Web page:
Looking at an object from a different perspective can reveal previously hidden elements.
That is the idea behind the Translational Research Initiative, which pairs physicians and laboratory scientists on joint research projects. Their dual perspectives are more likely to uncover important clues and suggest promising solutions to research questions.
For instance, researcher Michael Strong, PhD, and physician Gregory Cosgrove, MD, are exploring thousands of relationships between genes, chemicals and respiratory diseases. Dr. Strong’s perspective as a computational biologist can help detect significant genetic and biological relationships, while Dr. Cosgrove’s clinical perspective helps identify relationships that most affect patient health and the potential for improving patient care.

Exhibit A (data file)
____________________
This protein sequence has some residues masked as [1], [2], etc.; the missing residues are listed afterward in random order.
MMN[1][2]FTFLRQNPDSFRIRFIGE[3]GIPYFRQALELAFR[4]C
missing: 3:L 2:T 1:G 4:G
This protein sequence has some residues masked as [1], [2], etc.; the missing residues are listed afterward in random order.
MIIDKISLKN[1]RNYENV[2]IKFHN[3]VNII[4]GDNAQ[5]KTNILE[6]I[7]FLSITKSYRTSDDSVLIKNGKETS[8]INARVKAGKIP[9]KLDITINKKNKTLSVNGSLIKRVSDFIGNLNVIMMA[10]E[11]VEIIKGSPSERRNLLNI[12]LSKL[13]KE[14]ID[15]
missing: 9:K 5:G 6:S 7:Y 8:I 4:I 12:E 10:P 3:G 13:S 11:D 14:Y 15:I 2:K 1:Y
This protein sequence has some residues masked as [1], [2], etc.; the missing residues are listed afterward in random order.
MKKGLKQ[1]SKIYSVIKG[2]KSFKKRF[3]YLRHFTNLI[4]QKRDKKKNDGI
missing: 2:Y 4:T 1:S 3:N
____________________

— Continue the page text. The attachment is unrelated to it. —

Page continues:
Physician David Nichols, MD, is collaborating with researchers Raul Torres, PhD, and Hong Wei Chu, MD, on a biobank of live tissue samples from the airways of patients for use in research. Dr. Nichols navigates the clinical challenges of identifying and characterizing patients and obtaining samples, while Drs. Chu and Torres create the storage facility and field requests for samples.
With help from donors, National Jewish Health funds four translational research projects each year, providing seed money for initial findings that can lead to additional external support.